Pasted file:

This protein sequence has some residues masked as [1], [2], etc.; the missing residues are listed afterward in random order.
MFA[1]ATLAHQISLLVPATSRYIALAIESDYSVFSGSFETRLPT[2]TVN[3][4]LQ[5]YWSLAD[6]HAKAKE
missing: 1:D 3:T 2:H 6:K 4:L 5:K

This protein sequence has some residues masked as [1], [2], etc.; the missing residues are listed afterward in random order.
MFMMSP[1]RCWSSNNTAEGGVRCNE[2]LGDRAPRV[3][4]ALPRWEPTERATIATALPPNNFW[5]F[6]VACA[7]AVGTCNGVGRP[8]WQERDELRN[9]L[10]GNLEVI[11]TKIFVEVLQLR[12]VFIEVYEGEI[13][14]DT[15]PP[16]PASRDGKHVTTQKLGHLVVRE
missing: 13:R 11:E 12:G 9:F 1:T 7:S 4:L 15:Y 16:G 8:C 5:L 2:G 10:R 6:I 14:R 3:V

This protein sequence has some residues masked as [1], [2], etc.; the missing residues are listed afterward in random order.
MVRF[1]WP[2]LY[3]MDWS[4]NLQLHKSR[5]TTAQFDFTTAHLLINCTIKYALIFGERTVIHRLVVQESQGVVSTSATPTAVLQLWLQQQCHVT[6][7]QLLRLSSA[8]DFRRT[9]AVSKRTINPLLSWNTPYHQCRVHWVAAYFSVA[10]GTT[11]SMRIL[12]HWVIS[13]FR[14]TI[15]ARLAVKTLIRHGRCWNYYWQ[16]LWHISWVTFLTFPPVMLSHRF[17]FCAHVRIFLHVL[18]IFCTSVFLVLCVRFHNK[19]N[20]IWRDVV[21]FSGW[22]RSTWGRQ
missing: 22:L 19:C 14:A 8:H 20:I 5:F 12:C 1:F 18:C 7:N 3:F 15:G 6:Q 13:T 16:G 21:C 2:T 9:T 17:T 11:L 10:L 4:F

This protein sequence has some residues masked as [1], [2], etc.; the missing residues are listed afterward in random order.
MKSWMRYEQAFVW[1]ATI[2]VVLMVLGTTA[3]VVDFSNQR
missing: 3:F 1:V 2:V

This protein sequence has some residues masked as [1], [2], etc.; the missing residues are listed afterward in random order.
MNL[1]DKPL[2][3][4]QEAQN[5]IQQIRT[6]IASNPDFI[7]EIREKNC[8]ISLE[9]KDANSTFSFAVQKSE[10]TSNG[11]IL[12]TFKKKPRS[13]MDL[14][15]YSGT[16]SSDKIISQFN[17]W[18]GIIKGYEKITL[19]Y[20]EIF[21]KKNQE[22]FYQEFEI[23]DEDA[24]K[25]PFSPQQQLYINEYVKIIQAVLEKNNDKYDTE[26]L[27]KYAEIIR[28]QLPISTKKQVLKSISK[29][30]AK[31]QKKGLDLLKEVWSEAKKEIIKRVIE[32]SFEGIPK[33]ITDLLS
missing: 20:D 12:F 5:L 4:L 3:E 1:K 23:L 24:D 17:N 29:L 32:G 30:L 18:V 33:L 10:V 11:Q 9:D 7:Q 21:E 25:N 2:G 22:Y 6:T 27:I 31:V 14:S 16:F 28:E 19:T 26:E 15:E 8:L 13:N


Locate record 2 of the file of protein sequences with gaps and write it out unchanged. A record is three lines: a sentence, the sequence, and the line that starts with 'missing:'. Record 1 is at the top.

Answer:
This protein sequence has some residues masked as [1], [2], etc.; the missing residues are listed afterward in random order.
MFMMSP[1]RCWSSNNTAEGGVRCNE[2]LGDRAPRV[3][4]ALPRWEPTERATIATALPPNNFW[5]F[6]VACA[7]AVGTCNGVGRP[8]WQERDELRN[9]L[10]GNLEVI[11]TKIFVEVLQLR[12]VFIEVYEGEI[13][14]DT[15]PP[16]PASRDGKHVTTQKLGHLVVRE
missing: 13:R 11:E 12:G 9:F 1:T 7:S 4:L 15:Y 16:G 8:C 5:L 2:G 10:R 6:I 14:R 3:V